I would have just ignored archaeo-blogger Paul Barford's latest post (see http://paul-barford.blogspot.com/2010/02/half-ancient-coins-on-us-market-are.html) if it had not already been reproduced on the Museum Security List-Serve (see http://groups.google.com/group/museum_security_network/browse_thread/thread/9018ed3928d3aa89/e64d0b1d79bae255#e64d0b1d79bae255)as well as linked to the blogs of Barford supporters David Gill and Nathan Elkins. God only knows where it may pop up next.
It should suffice to state that the CPRI study Barford purports to rely upon for his conclusions does not in any way suggest unprovenanced coins "must be stolen" as Barford suggests. Indeed, to the extent the study discusses coins at all, it simply states,
The study does not include unprovenanced Greek and Roman coins in private hands, which by the estimate of specialists likely number not less than 700,000 (200,000-300,000 Greek, 500,000-600,000 Roman) and which are not routinely of interest to AAMD Member institutions.
Perhaps even more disturbingly, Barford also seems to suggest that the ACCG Test Case will prompt US law enforcement authorities to arrest ancient coin collectors. Barford concludes,
[I]s it really a wise move at this point in time for US ancient coin collectors to be suing the State Department as well as the Department of Homeland Security? Are US collectors so sure of themselves and their leaders that they can continue with impunity to collect no-questions-asked this kind of material, while at the same time pursuing the very bodies responsible in the US for prosecuting culture crime? How sure are they that such acts are not going to provoke for some of them at least a knock at the door at dawn one day like the rude awakening that awaited artefact-collecting residents of Blanding not long ago?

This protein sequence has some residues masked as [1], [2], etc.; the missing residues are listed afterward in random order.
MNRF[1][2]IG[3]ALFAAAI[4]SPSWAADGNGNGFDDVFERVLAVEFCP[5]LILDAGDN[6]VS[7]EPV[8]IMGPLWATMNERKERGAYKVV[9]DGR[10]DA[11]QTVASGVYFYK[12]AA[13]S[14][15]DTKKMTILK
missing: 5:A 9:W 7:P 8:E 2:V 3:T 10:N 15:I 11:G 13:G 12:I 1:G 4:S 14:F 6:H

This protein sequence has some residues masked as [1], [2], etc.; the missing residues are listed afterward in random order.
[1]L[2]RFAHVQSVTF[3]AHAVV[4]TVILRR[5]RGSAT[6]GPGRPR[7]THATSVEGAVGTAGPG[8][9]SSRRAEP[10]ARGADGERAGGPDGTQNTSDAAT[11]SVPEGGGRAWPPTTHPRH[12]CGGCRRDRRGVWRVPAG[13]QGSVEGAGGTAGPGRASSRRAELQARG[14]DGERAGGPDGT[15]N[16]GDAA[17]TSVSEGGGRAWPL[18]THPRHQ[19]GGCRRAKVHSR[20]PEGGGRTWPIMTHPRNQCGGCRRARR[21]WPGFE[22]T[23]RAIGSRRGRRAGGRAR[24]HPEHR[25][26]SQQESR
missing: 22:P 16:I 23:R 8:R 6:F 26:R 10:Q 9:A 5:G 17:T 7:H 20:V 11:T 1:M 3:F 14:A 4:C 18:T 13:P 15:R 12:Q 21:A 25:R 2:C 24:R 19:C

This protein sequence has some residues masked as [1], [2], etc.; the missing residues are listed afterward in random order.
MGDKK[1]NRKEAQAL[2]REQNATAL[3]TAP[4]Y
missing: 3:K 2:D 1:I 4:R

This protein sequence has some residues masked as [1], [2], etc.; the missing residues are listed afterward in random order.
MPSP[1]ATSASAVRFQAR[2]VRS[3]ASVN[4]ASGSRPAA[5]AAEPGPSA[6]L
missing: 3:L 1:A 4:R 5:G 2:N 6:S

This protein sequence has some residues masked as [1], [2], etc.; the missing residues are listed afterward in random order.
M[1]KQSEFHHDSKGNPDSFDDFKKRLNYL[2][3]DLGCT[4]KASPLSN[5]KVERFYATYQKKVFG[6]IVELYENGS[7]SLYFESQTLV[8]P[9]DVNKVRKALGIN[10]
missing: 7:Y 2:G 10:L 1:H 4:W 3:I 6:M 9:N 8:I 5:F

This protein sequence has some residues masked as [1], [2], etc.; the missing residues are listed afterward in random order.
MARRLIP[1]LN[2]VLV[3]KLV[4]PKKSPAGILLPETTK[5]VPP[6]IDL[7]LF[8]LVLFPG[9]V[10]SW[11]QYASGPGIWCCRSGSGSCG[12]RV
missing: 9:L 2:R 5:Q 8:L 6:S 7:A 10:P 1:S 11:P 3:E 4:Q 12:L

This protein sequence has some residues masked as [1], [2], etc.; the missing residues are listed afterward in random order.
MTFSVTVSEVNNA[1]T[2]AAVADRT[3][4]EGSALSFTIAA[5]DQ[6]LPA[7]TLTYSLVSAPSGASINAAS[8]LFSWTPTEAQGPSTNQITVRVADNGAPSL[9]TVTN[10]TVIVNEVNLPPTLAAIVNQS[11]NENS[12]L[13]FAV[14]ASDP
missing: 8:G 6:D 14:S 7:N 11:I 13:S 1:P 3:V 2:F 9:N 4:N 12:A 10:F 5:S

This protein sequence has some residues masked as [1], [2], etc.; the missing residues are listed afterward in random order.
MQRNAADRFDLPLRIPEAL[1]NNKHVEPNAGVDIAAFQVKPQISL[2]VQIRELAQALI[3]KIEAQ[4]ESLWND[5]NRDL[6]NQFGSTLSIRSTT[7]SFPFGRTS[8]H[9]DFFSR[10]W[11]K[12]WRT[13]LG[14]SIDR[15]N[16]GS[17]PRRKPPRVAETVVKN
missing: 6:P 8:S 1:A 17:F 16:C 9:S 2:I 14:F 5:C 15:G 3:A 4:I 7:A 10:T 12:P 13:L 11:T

I'm not sure if this is more insulting to US collectors or US law enforcement. No, Mr. Barford, as far as I know, we do not live in a dictatorship here in the United States. Presumably, our law enforcement generally acts in good faith and would not arrest coin collectors willy-nilly just because some group wants to test the applicability of rather obscure [to almost everyone but archaeologists and collectors] regulations.
Indeed, items are imported for purposes of test cases in other contexts. In fact, a court may require it for "standing purposes" so that it is presented with a "live controversy" to adjudicate.
In this particular case, ACCG imported the coins in question through a licensed broker. They were properly declared on entry and presented to Customs with the expectation they would be seized so that ACCG could seek a test of the applicable regulations. There is nothing more to it. That is the way it is done in the good old USA. Win or lose, the ACCG will hopefully at least get its day in court-- which is its right.
Overall, I find Barford's, Gill's and Elkins' increasingly strident posts in various venues about this test case to be very disturbing. We may disagree on whether it is "okay" to collect unprovenanced ancient coins, but we should all agree that ACCG is entitled to seek judicial review of the applicable regulations.